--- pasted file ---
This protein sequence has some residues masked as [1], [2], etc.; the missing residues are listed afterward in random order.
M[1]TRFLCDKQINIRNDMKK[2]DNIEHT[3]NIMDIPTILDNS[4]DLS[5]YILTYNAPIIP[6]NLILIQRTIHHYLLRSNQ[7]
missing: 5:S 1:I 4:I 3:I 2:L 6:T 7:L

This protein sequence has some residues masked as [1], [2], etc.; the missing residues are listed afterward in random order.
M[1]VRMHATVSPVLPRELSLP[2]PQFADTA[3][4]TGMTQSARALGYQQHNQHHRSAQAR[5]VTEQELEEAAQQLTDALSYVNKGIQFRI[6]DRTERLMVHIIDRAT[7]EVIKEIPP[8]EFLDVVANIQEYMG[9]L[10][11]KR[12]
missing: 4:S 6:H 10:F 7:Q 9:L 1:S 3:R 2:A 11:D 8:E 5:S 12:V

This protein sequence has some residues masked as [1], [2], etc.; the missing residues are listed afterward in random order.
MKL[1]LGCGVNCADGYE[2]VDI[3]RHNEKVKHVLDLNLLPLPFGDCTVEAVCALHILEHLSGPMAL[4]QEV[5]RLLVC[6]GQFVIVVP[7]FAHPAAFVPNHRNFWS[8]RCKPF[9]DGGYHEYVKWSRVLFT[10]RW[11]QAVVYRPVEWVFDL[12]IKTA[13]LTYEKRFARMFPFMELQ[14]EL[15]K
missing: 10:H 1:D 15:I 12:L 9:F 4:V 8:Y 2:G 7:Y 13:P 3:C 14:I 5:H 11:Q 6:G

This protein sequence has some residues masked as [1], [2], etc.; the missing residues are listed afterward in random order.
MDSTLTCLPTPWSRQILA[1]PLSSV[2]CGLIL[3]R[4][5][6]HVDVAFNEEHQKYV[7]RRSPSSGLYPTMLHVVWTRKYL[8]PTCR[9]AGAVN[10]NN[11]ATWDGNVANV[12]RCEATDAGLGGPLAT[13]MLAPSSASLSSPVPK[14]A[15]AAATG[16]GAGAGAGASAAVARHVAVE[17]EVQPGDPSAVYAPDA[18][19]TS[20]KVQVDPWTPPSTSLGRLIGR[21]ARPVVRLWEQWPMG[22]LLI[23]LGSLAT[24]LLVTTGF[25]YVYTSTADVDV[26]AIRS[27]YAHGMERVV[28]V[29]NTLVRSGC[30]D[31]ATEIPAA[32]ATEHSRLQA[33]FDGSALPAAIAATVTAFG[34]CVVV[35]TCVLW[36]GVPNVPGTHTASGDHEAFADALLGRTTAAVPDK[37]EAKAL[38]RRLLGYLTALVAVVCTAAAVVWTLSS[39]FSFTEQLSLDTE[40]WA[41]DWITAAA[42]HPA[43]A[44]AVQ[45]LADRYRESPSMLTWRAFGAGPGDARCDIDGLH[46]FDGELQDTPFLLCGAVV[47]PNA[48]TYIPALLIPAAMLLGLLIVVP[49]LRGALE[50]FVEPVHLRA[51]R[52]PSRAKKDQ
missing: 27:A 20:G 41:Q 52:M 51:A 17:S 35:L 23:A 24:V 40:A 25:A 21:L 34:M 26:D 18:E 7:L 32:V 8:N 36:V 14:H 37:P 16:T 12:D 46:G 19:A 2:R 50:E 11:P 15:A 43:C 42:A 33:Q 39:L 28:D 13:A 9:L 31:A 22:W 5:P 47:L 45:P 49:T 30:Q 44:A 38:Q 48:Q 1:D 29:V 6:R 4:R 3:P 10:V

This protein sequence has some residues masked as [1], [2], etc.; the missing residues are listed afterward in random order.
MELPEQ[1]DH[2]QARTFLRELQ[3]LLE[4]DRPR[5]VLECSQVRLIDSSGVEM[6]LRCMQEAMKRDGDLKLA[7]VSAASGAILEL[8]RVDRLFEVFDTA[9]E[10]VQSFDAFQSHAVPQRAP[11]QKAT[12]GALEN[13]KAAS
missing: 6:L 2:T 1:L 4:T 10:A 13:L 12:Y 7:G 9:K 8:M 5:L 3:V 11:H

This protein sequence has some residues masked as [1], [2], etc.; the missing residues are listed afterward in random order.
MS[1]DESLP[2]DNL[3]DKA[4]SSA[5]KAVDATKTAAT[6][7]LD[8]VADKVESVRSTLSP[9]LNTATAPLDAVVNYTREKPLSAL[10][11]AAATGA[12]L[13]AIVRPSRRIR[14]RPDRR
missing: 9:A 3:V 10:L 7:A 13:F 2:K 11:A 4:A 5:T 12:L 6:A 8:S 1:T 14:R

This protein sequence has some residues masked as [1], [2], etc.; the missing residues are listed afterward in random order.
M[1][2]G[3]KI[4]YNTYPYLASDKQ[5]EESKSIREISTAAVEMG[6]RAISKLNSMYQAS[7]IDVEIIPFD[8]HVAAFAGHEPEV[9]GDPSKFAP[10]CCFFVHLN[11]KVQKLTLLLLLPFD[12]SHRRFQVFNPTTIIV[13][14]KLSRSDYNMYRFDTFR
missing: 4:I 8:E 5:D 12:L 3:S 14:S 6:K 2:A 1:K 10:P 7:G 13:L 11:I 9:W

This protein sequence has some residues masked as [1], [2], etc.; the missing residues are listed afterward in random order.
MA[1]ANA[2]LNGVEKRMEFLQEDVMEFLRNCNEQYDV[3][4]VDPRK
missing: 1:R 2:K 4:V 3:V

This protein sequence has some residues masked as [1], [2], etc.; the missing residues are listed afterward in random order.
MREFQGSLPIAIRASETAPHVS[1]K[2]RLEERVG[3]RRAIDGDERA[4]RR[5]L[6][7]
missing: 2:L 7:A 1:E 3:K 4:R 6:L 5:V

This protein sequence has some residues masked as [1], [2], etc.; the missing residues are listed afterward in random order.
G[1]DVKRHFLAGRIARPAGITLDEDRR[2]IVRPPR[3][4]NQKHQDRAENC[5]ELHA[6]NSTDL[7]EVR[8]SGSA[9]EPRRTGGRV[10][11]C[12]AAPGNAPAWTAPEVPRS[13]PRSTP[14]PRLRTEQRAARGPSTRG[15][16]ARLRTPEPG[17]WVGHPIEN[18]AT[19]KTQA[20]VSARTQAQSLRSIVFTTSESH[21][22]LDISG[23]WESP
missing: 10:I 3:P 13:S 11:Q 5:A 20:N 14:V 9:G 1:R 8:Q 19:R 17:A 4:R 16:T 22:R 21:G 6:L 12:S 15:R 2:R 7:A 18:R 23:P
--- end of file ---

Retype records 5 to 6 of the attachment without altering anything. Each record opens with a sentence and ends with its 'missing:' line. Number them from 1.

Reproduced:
This protein sequence has some residues masked as [1], [2], etc.; the missing residues are listed afterward in random order.
MELPEQ[1]DH[2]QARTFLRELQ[3]LLE[4]DRPR[5]VLECSQVRLIDSSGVEM[6]LRCMQEAMKRDGDLKLA[7]VSAASGAILEL[8]RVDRLFEVFDTA[9]E[10]VQSFDAFQSHAVPQRAP[11]QKAT[12]GALEN[13]KAAS
missing: 6:L 2:T 1:L 4:T 10:A 13:L 12:Y 7:G 9:K 8:M 5:L 3:V 11:H

This protein sequence has some residues masked as [1], [2], etc.; the missing residues are listed afterward in random order.
MS[1]DESLP[2]DNL[3]DKA[4]SSA[5]KAVDATKTAAT[6][7]LD[8]VADKVESVRSTLSP[9]LNTATAPLDAVVNYTREKPLSAL[10][11]AAATGA[12]L[13]AIVRPSRRIR[14]RPDRR
missing: 9:A 3:V 10:L 7:A 13:F 2:K 11:A 4:A 5:T 12:L 6:A 8:S 1:T 14:R